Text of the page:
Episode #11–Civil War and Identity

Discussions of the First World War in Europe are dominated by the events that transpired in France, Great Britain and Germany. But on the periphery of Europe, fascinating local, regional, national and international conflicts were also at play. The Finnish Civil War was one of these interesting, peripheral events. Fought between the socialist Reds and the anti-Russian Whites, the civil war began with a Red coup d’état and a White-led mass imprisonment of thousands of Russian army soldiers in January 1918. Few agree on who started the conflict, but the result was nonetheless tragic. More than 36,000 people were killed in just three and a half months. The legacies of the civil war were far-reaching. In the following decades, Finns left their home country in search for a new life. The political ideologies that were so stark during the Finnish Civil War remained for generations.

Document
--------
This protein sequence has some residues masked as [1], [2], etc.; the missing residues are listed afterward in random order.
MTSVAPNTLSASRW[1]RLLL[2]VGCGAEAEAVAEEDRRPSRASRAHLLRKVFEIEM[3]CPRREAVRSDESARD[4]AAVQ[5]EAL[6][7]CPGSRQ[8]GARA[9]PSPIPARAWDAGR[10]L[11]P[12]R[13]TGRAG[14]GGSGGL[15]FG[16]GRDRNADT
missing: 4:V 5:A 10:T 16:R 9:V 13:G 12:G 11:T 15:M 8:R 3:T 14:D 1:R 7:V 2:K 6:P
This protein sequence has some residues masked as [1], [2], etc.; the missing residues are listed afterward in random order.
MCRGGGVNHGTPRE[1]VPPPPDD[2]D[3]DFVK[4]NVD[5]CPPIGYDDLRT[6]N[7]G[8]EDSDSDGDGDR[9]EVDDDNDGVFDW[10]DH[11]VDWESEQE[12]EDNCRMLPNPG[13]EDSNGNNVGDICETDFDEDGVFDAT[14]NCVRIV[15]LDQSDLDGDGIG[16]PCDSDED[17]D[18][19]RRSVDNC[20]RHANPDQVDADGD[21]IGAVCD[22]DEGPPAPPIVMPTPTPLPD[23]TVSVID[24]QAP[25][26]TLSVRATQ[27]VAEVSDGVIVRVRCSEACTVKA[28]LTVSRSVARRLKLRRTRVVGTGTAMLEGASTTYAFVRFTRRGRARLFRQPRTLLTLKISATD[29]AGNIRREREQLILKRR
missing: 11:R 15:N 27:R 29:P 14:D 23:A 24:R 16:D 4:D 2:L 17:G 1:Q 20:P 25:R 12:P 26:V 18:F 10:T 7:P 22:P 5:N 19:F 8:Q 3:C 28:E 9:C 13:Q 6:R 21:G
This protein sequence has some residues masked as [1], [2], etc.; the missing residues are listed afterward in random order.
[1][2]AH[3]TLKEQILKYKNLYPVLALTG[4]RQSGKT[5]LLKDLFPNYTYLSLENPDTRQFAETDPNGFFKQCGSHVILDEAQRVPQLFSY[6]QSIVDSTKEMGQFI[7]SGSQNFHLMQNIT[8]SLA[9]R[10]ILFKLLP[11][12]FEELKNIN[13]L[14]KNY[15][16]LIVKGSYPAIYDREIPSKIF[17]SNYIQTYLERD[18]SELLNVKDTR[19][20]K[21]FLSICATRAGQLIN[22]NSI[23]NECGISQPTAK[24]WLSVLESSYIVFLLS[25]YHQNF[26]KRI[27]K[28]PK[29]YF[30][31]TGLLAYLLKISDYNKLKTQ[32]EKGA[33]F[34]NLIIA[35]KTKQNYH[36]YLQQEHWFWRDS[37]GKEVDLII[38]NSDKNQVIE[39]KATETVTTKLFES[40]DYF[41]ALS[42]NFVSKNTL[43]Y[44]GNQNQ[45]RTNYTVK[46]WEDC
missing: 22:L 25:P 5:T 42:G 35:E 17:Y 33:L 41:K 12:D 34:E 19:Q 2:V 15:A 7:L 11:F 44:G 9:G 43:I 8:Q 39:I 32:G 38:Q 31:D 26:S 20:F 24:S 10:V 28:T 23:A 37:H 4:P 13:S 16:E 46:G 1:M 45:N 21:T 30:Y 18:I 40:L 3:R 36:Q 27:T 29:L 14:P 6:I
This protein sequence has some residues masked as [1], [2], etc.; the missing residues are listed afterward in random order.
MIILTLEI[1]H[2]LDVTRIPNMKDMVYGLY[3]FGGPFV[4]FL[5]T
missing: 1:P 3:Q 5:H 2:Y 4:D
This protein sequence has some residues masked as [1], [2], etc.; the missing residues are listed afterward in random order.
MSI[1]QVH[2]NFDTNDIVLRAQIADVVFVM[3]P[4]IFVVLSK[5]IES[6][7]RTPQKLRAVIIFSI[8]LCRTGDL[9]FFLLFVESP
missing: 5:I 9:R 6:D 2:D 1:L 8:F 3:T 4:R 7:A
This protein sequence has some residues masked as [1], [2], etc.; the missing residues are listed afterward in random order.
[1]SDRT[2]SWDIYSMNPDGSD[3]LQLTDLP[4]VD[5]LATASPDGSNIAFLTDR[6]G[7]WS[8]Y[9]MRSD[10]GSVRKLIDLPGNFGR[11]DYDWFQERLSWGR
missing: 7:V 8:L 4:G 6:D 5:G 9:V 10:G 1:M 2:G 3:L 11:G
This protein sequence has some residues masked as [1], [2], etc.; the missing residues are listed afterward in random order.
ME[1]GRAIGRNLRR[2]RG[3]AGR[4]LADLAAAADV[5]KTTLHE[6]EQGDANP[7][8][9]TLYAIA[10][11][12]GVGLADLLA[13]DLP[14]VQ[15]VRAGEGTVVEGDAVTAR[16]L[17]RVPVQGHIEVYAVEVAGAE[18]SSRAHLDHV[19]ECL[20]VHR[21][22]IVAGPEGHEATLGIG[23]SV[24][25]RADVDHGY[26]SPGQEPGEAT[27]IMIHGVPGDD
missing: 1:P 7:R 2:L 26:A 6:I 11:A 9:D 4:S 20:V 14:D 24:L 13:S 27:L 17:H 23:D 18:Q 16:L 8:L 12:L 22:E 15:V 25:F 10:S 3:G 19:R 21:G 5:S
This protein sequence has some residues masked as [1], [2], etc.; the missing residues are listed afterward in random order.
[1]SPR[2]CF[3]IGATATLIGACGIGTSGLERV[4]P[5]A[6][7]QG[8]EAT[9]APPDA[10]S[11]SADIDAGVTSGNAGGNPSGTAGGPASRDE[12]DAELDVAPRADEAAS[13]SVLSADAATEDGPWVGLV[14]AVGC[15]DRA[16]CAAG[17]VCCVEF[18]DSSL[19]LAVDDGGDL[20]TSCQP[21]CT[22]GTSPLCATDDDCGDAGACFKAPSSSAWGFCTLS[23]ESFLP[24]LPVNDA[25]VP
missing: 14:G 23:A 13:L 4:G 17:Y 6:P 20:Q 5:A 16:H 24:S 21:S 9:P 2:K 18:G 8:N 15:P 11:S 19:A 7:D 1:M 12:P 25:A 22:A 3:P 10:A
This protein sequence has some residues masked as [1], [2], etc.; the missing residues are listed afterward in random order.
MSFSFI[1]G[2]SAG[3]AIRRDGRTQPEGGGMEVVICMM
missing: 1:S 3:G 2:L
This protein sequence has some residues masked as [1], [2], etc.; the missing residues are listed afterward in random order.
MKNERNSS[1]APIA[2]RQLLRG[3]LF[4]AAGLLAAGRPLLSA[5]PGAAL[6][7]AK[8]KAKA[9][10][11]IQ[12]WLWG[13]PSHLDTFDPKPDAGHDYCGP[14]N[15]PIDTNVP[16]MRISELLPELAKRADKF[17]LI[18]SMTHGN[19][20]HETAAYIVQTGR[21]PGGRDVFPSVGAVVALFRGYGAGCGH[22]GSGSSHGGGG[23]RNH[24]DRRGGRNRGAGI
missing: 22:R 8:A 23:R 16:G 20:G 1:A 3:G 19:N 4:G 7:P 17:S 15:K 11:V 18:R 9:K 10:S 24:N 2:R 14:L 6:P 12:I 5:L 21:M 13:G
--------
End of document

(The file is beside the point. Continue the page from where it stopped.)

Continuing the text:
Guest: Alec Maavara

References

Maavara, Alec. Finland Divided: The Finnish Civil War 1918. Finland Divided. https://finlanddivided.wordpress.com (accessed March 25, 2018).



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Kyle Falcon

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